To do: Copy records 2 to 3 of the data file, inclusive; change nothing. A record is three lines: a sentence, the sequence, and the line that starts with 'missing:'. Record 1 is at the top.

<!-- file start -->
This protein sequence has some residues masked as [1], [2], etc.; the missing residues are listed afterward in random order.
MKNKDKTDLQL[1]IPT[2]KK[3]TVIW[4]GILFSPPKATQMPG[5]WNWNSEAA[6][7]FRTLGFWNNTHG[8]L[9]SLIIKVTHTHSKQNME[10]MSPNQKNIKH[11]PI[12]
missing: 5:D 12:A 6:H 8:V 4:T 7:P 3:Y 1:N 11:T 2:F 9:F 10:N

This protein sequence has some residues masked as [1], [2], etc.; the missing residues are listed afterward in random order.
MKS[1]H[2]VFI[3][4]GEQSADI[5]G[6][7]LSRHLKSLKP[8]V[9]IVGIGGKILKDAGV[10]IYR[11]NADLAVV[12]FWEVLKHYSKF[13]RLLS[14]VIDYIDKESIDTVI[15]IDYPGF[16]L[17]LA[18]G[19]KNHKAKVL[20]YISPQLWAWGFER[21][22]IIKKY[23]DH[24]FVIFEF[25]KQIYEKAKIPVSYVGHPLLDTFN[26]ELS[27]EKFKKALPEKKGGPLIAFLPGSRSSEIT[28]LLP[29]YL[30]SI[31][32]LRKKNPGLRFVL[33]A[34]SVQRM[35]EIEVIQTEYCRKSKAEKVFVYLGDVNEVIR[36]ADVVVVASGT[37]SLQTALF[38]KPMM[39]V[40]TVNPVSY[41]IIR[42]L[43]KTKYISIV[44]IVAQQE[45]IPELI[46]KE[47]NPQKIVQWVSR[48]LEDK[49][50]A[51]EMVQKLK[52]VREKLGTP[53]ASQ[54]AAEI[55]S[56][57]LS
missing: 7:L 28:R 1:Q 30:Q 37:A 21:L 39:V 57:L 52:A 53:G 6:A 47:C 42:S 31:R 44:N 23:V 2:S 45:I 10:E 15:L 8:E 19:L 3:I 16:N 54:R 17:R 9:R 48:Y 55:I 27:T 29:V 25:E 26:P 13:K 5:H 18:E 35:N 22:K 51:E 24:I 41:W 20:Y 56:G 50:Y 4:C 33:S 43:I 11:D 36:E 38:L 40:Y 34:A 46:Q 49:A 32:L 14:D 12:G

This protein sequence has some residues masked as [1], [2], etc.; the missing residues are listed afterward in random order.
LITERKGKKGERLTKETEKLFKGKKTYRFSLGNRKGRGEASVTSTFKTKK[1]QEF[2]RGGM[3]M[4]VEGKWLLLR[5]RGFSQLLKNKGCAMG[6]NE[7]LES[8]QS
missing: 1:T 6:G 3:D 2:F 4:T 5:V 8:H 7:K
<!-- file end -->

This protein sequence has some residues masked as [1], [2], etc.; the missing residues are listed afterward in random order.
MKS[1]H[2]VFI[3][4]GEQSADI[5]G[6][7]LSRHLKSLKP[8]V[9]IVGIGGKILKDAGV[10]IYR[11]NADLAVV[12]FWEVLKHYSKF[13]RLLS[14]VIDYIDKESIDTVI[15]IDYPGF[16]L[17]LA[18]G[19]KNHKAKVL[20]YISPQLWAWGFER[21][22]IIKKY[23]DH[24]FVIFEF[25]KQIYEKAKIPVSYVGHPLLDTFN[26]ELS[27]EKFKKALPEKKGGPLIAFLPGSRSSEIT[28]LLP[29]YL[30]SI[31][32]LRKKNPGLRFVL[33]A[34]SVQRM[35]EIEVIQTEYCRKSKAEKVFVYLGDVNEVIR[36]ADVVVVASGT[37]SLQTALF[38]KPMM[39]V[40]TVNPVSY[41]IIR[42]L[43]KTKYISIV[44]IVAQQE[45]IPELI[46]KE[47]NPQKIVQWVSR[48]LEDK[49][50]A[51]EMVQKLK[52]VREKLGTP[53]ASQ[54]AAEI[55]S[56][57]LS
missing: 7:L 28:R 1:Q 30:Q 37:A 21:L 39:V 57:L 52:A 53:G 6:A 47:C 42:S 31:R 44:N 23:V 2:S 45:I 10:E 15:L 8:E 19:L 3:I 16:N 54:R 17:R 9:R 48:Y 55:I 27:T 29:V 25:E 26:P 13:K 5:H 18:E 35:N 22:K 51:E 24:I 41:W 20:Y 56:G 50:Y 4:C 33:S 43:I 11:D 36:E 38:L 40:Y 34:A 46:Q 49:A 32:L 14:D 12:G

This protein sequence has some residues masked as [1], [2], etc.; the missing residues are listed afterward in random order.
LITERKGKKGERLTKETEKLFKGKKTYRFSLGNRKGRGEASVTSTFKTKK[1]QEF[2]RGGM[3]M[4]VEGKWLLLR[5]RGFSQLLKNKGCAMG[6]NE[7]LES[8]QS
missing: 1:T 6:G 3:D 2:F 4:T 5:V 8:H 7:K